The Harper family revolves around Alison, the mother of the brood, and Allersmead, the Victorian "pile" that the Harper family has lived in for 40 years or so. The father, Charles, a distant figure in the household, is sort of "there, but not there", to his six children. He's a fairly successful writer of non-fiction, often writing about families in far off lands, while moving through his own children's lives at a safe distance. He's often holed up in his library, which is off-limits to the rest of the household. He doesn't get involved with his children, other than with his oldest son, Paul, a neer-do-well who Charles often disparages.

Alison Harper is a "super-Mom". She's the one who wanted a large family and she has made a life for herself seemingly limited to raising the children and keeping the house. She's not the intellectual that her husband is and actually has very little communication with him.

In this melieu the six children - four daughter and two sons - grow up. All but one leave home as soon as possible, but maintain a tenuous connection with family and house. They return to the family home for holidays and birthdays and try, between themselves, to make some sense of their crazy upbringing. An upbringing that only Alison sees as "happy".

Lively is a good writer and most of the nine characters are well drawn. The book goes back and forth in time, depending on who's "telling the story". I found the characters interesting enough so as to almost wish that another writer, maybe one who writes big, fleshy, juicy novels, would take these characters and expand the book.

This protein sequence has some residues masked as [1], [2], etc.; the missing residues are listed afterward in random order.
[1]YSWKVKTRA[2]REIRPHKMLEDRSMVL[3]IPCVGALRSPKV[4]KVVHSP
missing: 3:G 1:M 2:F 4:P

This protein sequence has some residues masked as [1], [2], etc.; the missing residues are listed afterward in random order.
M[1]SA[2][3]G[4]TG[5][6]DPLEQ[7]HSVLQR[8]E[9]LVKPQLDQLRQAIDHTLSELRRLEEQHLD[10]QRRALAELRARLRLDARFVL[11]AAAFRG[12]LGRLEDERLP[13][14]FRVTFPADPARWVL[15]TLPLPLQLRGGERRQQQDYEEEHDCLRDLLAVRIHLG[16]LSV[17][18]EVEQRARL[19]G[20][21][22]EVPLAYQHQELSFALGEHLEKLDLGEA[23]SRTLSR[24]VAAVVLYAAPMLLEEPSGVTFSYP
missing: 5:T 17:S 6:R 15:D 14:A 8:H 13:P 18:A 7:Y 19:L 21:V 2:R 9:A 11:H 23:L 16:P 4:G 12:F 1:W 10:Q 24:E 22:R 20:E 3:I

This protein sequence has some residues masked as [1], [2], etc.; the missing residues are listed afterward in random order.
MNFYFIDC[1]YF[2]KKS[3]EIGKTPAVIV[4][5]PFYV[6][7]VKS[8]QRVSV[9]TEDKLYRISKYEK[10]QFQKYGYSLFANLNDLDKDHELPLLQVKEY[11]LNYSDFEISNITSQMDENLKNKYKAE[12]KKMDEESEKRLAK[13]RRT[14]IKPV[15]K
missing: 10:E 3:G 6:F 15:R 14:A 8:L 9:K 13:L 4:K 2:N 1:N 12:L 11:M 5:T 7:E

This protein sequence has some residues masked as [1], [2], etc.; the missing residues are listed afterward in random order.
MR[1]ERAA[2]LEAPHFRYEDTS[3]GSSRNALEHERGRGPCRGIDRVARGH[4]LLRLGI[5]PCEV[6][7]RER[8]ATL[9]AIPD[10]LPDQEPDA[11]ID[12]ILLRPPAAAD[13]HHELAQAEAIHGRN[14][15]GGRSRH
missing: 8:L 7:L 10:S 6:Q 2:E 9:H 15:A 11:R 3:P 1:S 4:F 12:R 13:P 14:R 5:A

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Format: Paperback Verified Purchase
According to the flap on the cover, there were family secrets. There was "the cellar game." An indication that something awful was being covered up. So far I am almost to the end and have started turning pages without reading them, only to see if I have missed anything. Nope. More of the same. Decribing who is sitting where in the parlor, who is talking to whom at the dining table, 6 children, two parents and the mother's helper, Ingrid. According to what is mentioned too many times, they are an unusual family, even an exotic family, but darned if they seem unusual to me. Every event is described in minute detail, but you can take any family and with a little creative writing, build up a drama about a trip to the store, or a wrong look at someone during lunch. The cellar game was nothing unusual, unless there turns out to be more in the last pages I haven't read yet. The reason I am writing this now is because I am so impatient for something unusual to happen and it hasn't, I might not finish it. There is the situation with the youngest child, Clare, but that's really nothing that unusual. I'm almost done, and so far, this could be a family like a million others. If you want to read just to read, OK, but don't expect anything.